You’ve heard about laughter as a form of healing; now happiness is being touted as the best medicine around. Feeling better emotionally has the ability to transform your overall health. Research shows by boosting our happiness, we’ll:

  • cut our risk of heart disease in half
  • lower our chances of developing cancer or diabetes
  • extend our life by up to 10 years

So how does smiling more make you live longer? Happy people produce less of the stress hormone: cortisol.

What is Happiness?

According to Christine Carter, PhD, happiness is living a happy life filled with many different positive emotions, such as love and compassion. Happiness extends beyond the now. It must include attaching positive emotions to the past as well as the future. For example, attaching gratitude to the past and having positive feelings toward the future, such as hope, optimism and confidence.

Sustaining Happiness is the Key

If you find happiness in material things, you won’t sustain happiness. Activities which produce happiness cause real joy or lasting happiness. According to Dr. Carter, there are three primary reasons for unhappiness:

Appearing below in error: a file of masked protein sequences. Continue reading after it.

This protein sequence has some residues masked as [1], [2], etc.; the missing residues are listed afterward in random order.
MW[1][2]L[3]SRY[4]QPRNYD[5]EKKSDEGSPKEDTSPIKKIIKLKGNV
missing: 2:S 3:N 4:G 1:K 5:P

• Perfectionism – leads to dissatisfaction
  • Materialism – focusses on getting not giving
  • Entitlement – translates into disappointment if you don’t get what you expect

To boost happiness instantly, try:

  • De-cluttering your mind
  • Listening to music
  • Sticking to a routine
  • Practicing gratitude

Happiness Comes With Gratitude

You can improve the relationships in your life by fostering feelings of appreciation for loved ones. Express your feeling verbally, or on paper, and you’ll feel more happiness in your life.

You can boost your happiness further when you create a connection between mind, body and spirit. Changes in your nervous system can increase happiness, even if you can’t convince your mind to feel happier. Some ways to increase happiness include:

Forcing a smile

Hold a pencil between your teeth. You’ll activate your smile muscles, and, within minutes, your heart rate should go down and you’ll feel calmer and happier.

Seeking sunlight

A 10-minute walk outside in the daylight can increase energy and decrease tension. Getting enough vitamin D in winter months is important, particularly in colder climates.

Eating good-mood foods

Eat foods high in omega-3s (like shrimp, salmon or snapper) or take an omega-3 supplement containing DHA. Good fats create calm and even have antidepressant effects.


By yawning our brain temperature decreases and this reduces stress, improves memory and stimulates alertness and concentration.

Getting (or giving) 8 heartfelt hugs a day

A pat on the back doesn’t cut it. A true hug stimulates the release of oxytocin which creates feelings of generosity and trust.

And, borrowing the song title from American vocalist Bobby McFerrin, Don’t Worry, Be Happy.


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